Conference Coverage

Study takes air out of pre–bypass intragastric balloon


 

AT DDW 2014

CHICAGO – Treatment with an intragastric balloon before bariatric surgery produces significant weight loss in the morbidly obese, but at the cost of more surgical complications, according to the prospective randomized BIGPOM trial.

Preoperative weight loss is recommended, and in some cases mandated by third-party payer organizations, to improve comorbidities and postoperative outcomes in the morbidly obese. It’s also been suggested to be a predictive factor of postoperative weight loss, but overall the data are limited and methodological quality of prospective studies in this area poor, Dr. Benoit Coffin said at the annual Digestive Disease Week.

The prospective BIGPOM (Balloon Intra Gastrique Préopératoire Pour Obésité Morbide) study randomly assigned 60 patients to standard medical care and 55 to an air- or water-filled intragastric balloon (IGB) for 6 months before laparoscopic bypass surgery. Their average body mass index was 54.7 kg/m2 and 53.9 kg/m2, respectively. The average balloon insertion time was 17 minutes and average age in both groups was 40 years.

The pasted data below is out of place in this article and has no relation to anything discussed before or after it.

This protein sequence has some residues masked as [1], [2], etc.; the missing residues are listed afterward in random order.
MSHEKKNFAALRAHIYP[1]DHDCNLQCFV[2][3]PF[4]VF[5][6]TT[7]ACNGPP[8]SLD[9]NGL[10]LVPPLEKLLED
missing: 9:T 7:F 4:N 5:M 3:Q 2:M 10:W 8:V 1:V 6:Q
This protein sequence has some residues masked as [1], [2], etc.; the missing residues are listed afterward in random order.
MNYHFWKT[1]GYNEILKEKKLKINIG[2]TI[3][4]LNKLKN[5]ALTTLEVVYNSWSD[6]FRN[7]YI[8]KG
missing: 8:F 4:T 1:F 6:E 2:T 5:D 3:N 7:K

Weight loss in months 0-6 was significantly higher in the IGB group, compared with standard care (–10.3 kg vs. –3.0 kg; P less than .0001), but did not differ from months 6-12 (–30.4 kg vs. –35.1 kg) or overall from months 0-12 (–40.7 kg vs. –38.1 kg), said Dr. Coffin, of Hôpital Louis Mourier, Colombes, France.

There was no significant difference in weight loss between those treated with water- or air-filled balloons (P = .0.96).

"Preoperative weight loss is not a predictive factor of postoperative weight loss," he said.

Treatment with an IGB, compared with standard care, did not modify operative time (188 minutes vs. 175 minutes), ICU stays greater than 24 hours (71.4% vs. 76%), mean hospital stay (6.8 vs. 6.3 days), or need for laparotomy (2 vs. 1).

Surgical complications, however, were significantly higher with IGB (5 vs. 0; P = .02), and included digestive hemorrhage, intraperitoneal abscess, fistula, peritonitis, occlusion, and reintervention, Dr. Coffin said.

It is not possible to conclude if the increase in complications noted in the group of patients treated by intragastric balloon is the consequence of the balloon itself or the weight loss it induced, he said.

There were no deaths or medical complications in the IGB group, although two patients experienced complications during IGB removal and one patient required surgical removal of the balloon.

Dr. Coffin reported financial relationships with Shire Pharmaceuticals, Cephalon, Almirall, Gerson Lehrman Group, Mayoly-Spindler, and Mundipharma.

pwendling@frontlinemedcom.com

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